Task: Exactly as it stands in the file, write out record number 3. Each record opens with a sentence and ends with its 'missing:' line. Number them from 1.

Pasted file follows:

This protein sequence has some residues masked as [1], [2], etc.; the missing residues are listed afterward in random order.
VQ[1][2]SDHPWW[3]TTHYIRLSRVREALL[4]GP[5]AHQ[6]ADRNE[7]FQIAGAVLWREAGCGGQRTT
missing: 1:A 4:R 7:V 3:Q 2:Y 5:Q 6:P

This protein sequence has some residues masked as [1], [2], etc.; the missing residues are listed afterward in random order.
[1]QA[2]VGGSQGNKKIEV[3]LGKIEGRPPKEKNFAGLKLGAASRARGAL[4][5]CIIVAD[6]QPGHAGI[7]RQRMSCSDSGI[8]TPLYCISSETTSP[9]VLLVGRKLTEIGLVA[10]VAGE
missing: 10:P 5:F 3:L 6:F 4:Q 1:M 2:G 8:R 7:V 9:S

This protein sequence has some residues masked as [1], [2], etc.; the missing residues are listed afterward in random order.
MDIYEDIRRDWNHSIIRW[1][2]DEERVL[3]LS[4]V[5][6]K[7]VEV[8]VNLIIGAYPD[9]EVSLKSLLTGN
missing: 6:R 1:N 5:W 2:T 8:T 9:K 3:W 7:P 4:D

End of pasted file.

This protein sequence has some residues masked as [1], [2], etc.; the missing residues are listed afterward in random order.
MDIYEDIRRDWNHSIIRW[1][2]DEERVL[3]LS[4]V[5][6]K[7]VEV[8]VNLIIGAYPD[9]EVSLKSLLTGN
missing: 6:R 1:N 5:W 2:T 8:T 9:K 3:W 7:P 4:D